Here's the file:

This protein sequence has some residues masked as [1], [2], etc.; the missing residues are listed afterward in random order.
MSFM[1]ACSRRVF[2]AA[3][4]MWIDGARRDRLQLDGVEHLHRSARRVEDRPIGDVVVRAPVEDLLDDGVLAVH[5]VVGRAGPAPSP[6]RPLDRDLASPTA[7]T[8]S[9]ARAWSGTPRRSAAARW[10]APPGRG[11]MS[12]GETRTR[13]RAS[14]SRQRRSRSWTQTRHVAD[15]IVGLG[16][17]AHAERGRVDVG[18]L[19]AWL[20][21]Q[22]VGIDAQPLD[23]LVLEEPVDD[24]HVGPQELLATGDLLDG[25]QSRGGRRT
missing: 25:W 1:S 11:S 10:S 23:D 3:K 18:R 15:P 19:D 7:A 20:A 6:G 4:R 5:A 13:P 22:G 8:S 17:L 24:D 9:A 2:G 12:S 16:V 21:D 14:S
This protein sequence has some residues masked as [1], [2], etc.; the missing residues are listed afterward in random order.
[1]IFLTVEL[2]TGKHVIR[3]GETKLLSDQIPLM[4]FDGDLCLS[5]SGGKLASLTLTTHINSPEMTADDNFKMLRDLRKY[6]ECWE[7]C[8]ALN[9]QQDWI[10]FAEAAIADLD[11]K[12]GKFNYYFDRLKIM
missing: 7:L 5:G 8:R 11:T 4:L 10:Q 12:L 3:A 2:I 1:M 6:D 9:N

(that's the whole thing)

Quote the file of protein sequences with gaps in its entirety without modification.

This protein sequence has some residues masked as [1], [2], etc.; the missing residues are listed afterward in random order.
MSFM[1]ACSRRVF[2]AA[3][4]MWIDGARRDRLQLDGVEHLHRSARRVEDRPIGDVVVRAPVEDLLDDGVLAVH[5]VVGRAGPAPSP[6]RPLDRDLASPTA[7]T[8]S[9]ARAWSGTPRRSAAARW[10]APPGRG[11]MS[12]GETRTR[13]RAS[14]SRQRRSRSWTQTRHVAD[15]IVGLG[16][17]AHAERGRVDVG[18]L[19]AWL[20][21]Q[22]VGIDAQPLD[23]LVLEEPVDD[24]HVGPQELLATGDLLDG[25]QSRGGRRT
missing: 25:W 1:S 11:S 10:S 23:D 3:K 18:R 15:P 19:D 7:A 20:A 6:G 4:R 5:A 13:P 22:G 8:S 17:L 24:D 9:A 2:G 12:S 16:V 21:D 14:S
This protein sequence has some residues masked as [1], [2], etc.; the missing residues are listed afterward in random order.
[1]IFLTVEL[2]TGKHVIR[3]GETKLLSDQIPLM[4]FDGDLCLS[5]SGGKLASLTLTTHINSPEMTADDNFKMLRDLRKY[6]ECWE[7]C[8]ALN[9]QQDWI[10]FAEAAIADLD[11]K[12]GKFNYYFDRLKIM
missing: 7:L 5:G 8:R 11:T 4:L 10:Q 12:L 3:A 2:I 1:M 6:D 9:N